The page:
Fun with WP-CLI

I’ve started to replace manual interventions after a code deploy with scripted interventions that Bamboo can run for me.

While getting this figured out, there have been a few things with wp-cli that were confounding and there seem to be some limitations to the documentation, so I am going to record those things here. For posterity.

First problem: the version of php-cli that we routinely use is not all that up to date. As in, 4.3. This is the default when we call php on the command line and I wasn’t in a position to get it updated quickly so I needed to point wp-cli to another php-cli build.

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Putting WordPress in maint mode during a Bamboo deployment

It occurred to me that I should shut users out of WordPress while code deployments are taking place, particularly now that the process is going to take longer because I’ve got WP-CLI working within Bamboo, and will use it to script the movement of content, menus, and settings between instances after a code deploy. This means the site will be in limbo for a longer period of time and there will be more opportunity for things to get all screwed up during deploy.

I cribbed from the code in WP core that puts the site in maint mode during an update. The code is nothing special, and certainly hasn’t been extensively tested, but I will include it here in case it’s useful to someone else:

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Shoehorning a web site build into Agile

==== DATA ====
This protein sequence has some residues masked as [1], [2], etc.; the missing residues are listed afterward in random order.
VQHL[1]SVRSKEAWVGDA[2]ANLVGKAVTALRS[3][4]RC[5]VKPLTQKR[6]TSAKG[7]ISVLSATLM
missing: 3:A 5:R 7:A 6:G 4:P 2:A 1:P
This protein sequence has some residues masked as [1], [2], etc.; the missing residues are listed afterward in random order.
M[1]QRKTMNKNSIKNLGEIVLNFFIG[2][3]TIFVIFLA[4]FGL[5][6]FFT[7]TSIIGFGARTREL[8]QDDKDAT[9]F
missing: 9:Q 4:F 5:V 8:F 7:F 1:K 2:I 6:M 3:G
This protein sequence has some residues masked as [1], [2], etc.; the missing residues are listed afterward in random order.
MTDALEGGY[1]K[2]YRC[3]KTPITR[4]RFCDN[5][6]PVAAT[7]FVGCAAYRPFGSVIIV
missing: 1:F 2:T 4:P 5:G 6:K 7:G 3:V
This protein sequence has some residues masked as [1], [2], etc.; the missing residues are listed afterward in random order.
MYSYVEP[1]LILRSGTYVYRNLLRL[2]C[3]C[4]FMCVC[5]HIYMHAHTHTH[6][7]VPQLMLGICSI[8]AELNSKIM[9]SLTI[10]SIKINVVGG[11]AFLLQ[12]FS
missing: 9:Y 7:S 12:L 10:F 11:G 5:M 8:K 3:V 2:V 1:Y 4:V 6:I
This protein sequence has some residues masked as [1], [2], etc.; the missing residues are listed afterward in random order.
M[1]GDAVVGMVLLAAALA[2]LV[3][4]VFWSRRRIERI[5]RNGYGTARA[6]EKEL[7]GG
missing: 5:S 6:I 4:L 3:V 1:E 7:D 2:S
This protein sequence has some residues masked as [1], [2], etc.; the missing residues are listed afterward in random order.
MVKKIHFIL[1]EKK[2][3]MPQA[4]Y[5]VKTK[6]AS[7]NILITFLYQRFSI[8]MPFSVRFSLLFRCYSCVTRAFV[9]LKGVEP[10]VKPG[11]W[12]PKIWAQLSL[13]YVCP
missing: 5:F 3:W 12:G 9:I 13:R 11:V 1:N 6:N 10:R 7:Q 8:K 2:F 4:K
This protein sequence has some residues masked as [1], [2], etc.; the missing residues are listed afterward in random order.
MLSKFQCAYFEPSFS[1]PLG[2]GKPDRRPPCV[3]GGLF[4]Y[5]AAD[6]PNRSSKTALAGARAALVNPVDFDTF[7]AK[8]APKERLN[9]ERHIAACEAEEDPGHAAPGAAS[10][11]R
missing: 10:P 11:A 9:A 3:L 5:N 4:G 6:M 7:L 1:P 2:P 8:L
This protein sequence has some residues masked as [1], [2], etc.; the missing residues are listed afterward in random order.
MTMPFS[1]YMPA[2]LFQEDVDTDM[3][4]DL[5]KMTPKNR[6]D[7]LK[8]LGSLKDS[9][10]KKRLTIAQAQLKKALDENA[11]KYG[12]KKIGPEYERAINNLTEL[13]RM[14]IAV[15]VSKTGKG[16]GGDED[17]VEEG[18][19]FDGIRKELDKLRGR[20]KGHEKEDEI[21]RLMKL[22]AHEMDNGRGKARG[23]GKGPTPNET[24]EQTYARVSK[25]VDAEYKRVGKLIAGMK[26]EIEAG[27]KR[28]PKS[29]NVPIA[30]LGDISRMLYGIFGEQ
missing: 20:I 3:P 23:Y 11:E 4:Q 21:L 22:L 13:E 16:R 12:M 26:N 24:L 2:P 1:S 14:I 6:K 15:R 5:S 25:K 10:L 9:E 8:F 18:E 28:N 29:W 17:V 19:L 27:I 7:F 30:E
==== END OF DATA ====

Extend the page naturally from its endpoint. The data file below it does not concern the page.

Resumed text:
So agile (the software development methodology) is great, and in theory you can use it for “anything”. I might need to have a sidebar later on vague terms like “anything” when used in this way, but I am going to be disciplined for now and not digress.

My team took an agile class last week, and the example given to us was “building a house”. As in, in theory you could follow an agile methodology to build a house. I am pretty sure that would be a bad idea, but I’m not an builder so…  anyway, I am a web site developer and while agile actually works well for us in some ways, there are specific ways in which it feels like we’re shoehorning our project into – let’s carry out the metaphor here – a pair of really pointy shoes that are poorly made so the toebox squeezes you painfully all the time.

I will again refrain from a sidebar, this time about how shoes can be pointy and comfortable if they are well made.

Here are the issues we have with agile.

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